Photos and text by Robert Kokenyesi, Ceramic Artist, Beachfront Pottery, Godfrey, IL 62035, USA
A few years back I had to make do with s mall electric kiln that plugged in to a regular wall socket, and didn’t trip a 20 Amp circuit breaker. The small diameter of the kiln would limit the size of flat pieces (a bowl or tray) I could fire. If I wanted to continue making larger pieces, then I had to build taller pieces with relatively small footprint. I started to design sculptural pieces that conveyed my visions of Beachfront Pottery. Most importantly, the sculptural pieces were to be assembled from smaller modules. The assembly got reduced to the process of just placing the modules on top of each other either in a random fashion, or a more planned out way.
The Effort and the Resulting Pieces
In order to make a Feeding Frenzy sculpture I used a bent, curving teardrop shaped module. I explored the flat, curving teardrop shaped module a six/seven years ago on a large wall hanging titled “Unsheltered Great White Shark I”.
First, I formed the flat modules from a sheet of white earthenware clay, and bent it by pressing the wet clay module onto a mold.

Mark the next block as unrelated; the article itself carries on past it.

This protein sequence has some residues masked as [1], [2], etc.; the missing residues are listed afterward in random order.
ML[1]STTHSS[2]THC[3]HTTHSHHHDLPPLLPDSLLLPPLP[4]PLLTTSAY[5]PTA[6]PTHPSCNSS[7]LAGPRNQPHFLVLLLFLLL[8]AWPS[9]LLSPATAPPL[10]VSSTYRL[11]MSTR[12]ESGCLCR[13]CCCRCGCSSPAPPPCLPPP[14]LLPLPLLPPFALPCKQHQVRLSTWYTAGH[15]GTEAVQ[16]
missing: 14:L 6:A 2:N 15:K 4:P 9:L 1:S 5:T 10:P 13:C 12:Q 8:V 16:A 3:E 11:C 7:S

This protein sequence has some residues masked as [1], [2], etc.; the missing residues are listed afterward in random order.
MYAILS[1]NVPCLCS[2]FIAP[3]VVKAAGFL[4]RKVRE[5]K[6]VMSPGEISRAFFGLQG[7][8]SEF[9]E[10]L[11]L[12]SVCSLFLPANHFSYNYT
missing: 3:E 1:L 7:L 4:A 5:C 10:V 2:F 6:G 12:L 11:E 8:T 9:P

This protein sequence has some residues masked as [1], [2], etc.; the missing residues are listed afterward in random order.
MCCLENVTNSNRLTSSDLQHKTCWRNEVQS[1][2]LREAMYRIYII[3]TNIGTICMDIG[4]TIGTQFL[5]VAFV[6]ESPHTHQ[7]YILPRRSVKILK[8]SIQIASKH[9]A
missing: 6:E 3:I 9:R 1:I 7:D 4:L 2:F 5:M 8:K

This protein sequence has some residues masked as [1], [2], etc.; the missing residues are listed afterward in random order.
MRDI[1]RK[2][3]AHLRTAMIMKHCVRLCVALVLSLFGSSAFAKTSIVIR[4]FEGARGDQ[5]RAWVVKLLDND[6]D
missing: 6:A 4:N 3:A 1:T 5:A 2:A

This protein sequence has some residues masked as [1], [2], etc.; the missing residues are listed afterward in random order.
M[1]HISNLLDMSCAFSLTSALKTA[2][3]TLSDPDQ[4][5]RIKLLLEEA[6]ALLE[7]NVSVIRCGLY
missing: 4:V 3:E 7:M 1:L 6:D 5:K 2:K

On these two pictures you see the still wet curving teardrop shaped modules in a bisque bowl. To the left and front of the bowl you see a single module. These modules are drying, and will be bisque fired, and the glazed before the assembly of the modules.
Here I played around with assembly of the individual bisque fired modules. I used a can to hold the modules in position while I take a picture. All these arrangements represent a version of the swirling sharks focusing on their prey during a feeding frenzy.
Here you see how the glazed modules are assembled. The white paste you see on the top module is a slurry of glass frit. The assembled piece was glass fired to obtain the final piece. In plain English, the molten glass is the glue that holds the modules together.
So, here is the final piece, as it has appeared in juried exhibitions.